Although LLCs are required to file taxes, they are not required to pay federal taxes. Instead, the profits are passed on to the LLC members through Form K-1. The members then pay taxes on the profits on their personal income tax returns.

This pass-through taxation is one reason many investors choose LLCs over C-corporations. C-corps pay taxes on their profits before distributing dividends to shareholders, who then pay taxes on the dividends. This is commonly referred to as "double taxation."

An LLC's profits are taxed only at the personal level, which reduces the tax burden on investors and is understandably considered a tax benefit of this business structure.

Professional appearance

Right or wrong, many people look at LLCs and corporations as being more legitimate than someone operating as a sole proprietorship. People often assume an LLC represents a larger, more established organization, even if you're the only person involved.

Investors can use this perception to their advantage when opening a business bank account, applying for business credit cards, negotiating deals, and bidding on properties.

Easier transfer of assets

If you are investing money in real estate, it usually involves a real estate agent and other professionals in order to complete the transaction. Each of these professionals charges a fee and there may be local taxes and fees as well. Overall, the process can take a few days to several weeks to complete. These costs are typically multiplied when you own several properties as an individual.

However, when your properties are held in an LLC, you can simply sell all or a portion of the LLC to another investor. When ownership transfers, all the assets within the LLC automatically go along with it. This process costs much less because you can choose to do it yourself or pay an attorney to amend your LLC papers or craft a sale agreement.

Plus, if the LLC has outstanding loans associated with the property, those loans are transferred as well. If you personally borrowed against your real estate, the buyer would need to take out all new loans, as with a regular home sale.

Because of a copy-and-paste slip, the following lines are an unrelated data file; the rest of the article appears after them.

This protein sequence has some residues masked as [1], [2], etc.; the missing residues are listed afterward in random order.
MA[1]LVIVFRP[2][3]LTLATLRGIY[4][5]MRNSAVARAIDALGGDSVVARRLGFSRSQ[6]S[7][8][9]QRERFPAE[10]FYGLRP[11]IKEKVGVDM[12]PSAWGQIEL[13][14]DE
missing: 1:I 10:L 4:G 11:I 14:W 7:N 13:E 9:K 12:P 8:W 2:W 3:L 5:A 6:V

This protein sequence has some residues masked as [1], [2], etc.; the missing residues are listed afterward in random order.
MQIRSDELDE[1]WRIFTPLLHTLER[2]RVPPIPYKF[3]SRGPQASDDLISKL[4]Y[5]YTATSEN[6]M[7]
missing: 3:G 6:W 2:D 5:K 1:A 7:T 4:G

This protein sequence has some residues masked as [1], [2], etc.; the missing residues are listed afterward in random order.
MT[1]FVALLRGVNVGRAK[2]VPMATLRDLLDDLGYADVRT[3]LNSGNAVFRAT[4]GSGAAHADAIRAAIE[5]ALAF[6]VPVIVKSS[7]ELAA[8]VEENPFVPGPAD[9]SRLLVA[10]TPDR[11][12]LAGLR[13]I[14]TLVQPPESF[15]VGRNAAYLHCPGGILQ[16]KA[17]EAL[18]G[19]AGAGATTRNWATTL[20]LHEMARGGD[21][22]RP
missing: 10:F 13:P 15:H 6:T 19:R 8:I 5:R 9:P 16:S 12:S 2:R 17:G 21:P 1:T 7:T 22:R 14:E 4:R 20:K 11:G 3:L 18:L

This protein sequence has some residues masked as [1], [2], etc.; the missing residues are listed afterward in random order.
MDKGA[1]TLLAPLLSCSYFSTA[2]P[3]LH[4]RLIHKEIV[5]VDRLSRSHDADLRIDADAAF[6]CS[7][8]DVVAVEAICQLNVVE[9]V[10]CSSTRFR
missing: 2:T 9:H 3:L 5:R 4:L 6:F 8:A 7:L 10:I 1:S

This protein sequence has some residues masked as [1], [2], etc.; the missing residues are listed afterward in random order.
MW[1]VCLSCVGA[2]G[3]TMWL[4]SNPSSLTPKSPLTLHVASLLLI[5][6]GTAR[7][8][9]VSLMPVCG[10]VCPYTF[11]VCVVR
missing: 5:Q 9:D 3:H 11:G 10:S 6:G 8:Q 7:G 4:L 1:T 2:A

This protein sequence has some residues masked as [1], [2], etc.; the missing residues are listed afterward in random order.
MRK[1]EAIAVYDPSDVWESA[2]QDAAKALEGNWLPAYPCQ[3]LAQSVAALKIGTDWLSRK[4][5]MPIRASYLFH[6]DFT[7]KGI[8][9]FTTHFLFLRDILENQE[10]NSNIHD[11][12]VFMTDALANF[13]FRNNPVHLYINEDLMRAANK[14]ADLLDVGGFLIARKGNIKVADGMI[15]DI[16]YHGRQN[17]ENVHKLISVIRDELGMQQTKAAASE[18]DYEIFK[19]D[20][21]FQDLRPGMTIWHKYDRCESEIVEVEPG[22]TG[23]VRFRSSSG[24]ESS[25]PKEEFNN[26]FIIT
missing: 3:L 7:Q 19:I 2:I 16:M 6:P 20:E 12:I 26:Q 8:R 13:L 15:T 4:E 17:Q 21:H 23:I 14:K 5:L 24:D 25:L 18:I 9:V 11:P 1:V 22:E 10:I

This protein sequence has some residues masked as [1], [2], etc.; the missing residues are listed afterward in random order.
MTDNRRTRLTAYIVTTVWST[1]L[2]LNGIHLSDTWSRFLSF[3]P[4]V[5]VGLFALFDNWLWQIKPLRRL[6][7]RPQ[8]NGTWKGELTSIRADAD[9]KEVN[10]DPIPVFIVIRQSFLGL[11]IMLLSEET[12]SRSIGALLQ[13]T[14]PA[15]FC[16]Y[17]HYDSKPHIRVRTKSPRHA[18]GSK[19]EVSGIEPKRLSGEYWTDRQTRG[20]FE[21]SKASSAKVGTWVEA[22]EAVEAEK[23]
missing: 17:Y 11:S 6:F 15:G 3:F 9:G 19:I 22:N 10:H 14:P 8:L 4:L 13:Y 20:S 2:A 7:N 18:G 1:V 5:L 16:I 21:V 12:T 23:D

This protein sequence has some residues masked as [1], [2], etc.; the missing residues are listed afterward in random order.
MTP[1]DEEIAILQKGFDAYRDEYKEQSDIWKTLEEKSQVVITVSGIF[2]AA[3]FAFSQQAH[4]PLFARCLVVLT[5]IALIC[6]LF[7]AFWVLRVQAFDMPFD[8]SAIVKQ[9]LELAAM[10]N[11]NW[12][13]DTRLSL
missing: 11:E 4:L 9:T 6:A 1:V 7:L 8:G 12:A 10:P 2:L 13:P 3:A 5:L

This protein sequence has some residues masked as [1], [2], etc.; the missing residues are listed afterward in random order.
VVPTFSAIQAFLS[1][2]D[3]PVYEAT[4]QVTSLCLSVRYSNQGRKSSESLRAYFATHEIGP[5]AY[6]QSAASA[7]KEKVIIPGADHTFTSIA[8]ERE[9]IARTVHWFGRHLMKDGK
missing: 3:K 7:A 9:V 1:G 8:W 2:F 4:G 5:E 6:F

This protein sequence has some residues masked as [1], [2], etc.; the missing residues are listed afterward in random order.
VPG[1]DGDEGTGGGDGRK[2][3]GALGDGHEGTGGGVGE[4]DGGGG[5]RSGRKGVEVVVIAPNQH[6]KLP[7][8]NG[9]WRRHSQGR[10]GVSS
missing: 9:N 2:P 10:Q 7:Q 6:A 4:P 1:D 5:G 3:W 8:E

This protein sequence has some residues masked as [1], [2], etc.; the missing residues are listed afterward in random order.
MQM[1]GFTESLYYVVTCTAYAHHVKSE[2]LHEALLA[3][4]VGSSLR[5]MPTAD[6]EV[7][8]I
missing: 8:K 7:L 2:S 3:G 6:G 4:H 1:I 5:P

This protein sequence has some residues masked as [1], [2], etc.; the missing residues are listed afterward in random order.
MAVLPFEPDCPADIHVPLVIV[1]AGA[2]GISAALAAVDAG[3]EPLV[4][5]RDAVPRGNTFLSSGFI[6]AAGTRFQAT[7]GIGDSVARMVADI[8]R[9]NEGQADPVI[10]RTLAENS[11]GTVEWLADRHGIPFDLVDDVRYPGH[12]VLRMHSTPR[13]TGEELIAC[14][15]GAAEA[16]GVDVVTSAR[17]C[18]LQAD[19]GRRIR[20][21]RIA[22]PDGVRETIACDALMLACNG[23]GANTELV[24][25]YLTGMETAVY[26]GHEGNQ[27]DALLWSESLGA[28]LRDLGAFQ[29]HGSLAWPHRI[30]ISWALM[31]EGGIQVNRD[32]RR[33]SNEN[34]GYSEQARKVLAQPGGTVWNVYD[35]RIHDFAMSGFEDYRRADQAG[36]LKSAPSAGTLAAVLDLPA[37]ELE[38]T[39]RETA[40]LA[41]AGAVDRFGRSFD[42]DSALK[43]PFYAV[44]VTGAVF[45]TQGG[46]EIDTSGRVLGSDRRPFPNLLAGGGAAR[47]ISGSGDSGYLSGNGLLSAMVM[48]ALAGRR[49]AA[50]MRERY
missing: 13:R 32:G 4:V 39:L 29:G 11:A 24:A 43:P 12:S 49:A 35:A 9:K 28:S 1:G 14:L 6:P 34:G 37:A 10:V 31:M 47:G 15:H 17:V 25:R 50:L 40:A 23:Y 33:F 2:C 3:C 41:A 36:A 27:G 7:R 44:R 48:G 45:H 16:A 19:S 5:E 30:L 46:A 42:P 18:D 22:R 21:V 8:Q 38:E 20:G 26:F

The cons of forming an LLC for real estate

Costs and complexity

When forming your LLC, there are costs associated with creating the paperwork, filing annual reports, and paying yearly taxes. Because the paperwork can be complex and requirements vary by state, most investors hire an attorney or pay an online service to create the LLC formation documents.

Additionally, most states require an annual statement of LLC members and an annual fee to keep your LLC active. These annual statements are fairly simple and quick to complete, so many real estate investors handle this report themselves.

Here are examples of the requirements from a handful of states:

  • California charges a $70 fee to file your articles of organization. An annual fee of $800 is due on the 15th day of the fourth month from the date you create your LLC. The $800 fee is then due the 15th day of the fourth month each tax year after that. An additional fee is due on the 15th day of the sixth month of the tax year for LLCs with income over $250,000. A statement of information must be filed within 90 days of formation and every two years after that with a fee of $20.